Some restaurants in Atlanta, Charlotte, and other cities have begun adding a service charge to diners’ bills. The trend has grown enough in the District of Columbia, for example, that its attorney general recently warned restaurants that those charges must be fully disclosed. Businesses often justify service charges as a way to fully compensate their employees. For employers, service charges may be a way to shift labor costs to customers without the need to observe legal limits on distribution of tips.
Legally, a service charge is a mandatory fee added to a customers’ bill. Because it is not an optional gratuity, it is not considered a tip. This means that service charges belong to the business and not the server. They can be shared with back-of-house workers without violating Fair Labor Standards Act restrictions on tip pooling or prohibitions against requiring servers to share gratuities with non-tipped employees. Service charge proceeds paid to employees should be treated as non-tip wages that would be included in the employee’s regular rate for overtime calculation purposes.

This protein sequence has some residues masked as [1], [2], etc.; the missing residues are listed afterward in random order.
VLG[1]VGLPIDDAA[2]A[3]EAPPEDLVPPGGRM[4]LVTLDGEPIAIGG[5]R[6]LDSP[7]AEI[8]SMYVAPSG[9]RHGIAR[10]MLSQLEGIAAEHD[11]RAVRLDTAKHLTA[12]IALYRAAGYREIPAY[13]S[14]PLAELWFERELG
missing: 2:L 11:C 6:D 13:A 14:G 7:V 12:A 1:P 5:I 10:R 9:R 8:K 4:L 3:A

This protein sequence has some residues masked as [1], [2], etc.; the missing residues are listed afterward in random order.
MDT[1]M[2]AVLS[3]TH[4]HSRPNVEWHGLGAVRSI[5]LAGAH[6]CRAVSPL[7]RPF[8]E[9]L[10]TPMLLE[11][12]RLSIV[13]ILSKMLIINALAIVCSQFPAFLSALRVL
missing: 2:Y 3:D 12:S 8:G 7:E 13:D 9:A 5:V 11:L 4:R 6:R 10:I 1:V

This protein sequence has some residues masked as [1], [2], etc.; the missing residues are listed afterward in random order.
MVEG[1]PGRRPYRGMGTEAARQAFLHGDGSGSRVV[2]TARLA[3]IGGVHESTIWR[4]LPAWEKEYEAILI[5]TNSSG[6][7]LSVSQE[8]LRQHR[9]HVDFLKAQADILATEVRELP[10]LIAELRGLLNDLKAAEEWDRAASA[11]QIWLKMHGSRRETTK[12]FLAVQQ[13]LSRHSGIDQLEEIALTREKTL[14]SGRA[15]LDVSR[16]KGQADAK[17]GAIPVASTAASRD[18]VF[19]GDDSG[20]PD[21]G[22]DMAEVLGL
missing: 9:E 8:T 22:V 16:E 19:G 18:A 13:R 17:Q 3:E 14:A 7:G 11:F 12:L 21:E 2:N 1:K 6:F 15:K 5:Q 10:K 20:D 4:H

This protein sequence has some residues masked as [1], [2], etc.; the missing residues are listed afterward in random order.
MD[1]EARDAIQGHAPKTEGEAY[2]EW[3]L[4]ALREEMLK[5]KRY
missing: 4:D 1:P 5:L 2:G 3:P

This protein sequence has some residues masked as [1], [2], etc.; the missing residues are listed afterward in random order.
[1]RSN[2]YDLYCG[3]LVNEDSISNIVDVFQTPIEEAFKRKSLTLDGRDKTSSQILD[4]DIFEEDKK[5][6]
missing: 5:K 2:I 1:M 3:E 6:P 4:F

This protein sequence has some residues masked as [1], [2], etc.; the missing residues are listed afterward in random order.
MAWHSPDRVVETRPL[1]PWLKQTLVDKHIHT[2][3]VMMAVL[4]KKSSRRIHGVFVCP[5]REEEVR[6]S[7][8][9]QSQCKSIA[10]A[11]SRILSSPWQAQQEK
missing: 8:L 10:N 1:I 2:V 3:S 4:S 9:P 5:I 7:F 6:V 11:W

While service charges provide businesses with more flexibility in terms of distribution as compared to tips, they can be unpopular among tipped employees. Customers who incur service charges may be less willing to provide a gratuity on top of those charges. However, restaurants and some other businesses may want to consider use of service charges as part of their employee compensation strategy.
Stay up to date on our latest employment alerts and insights by subscribing here.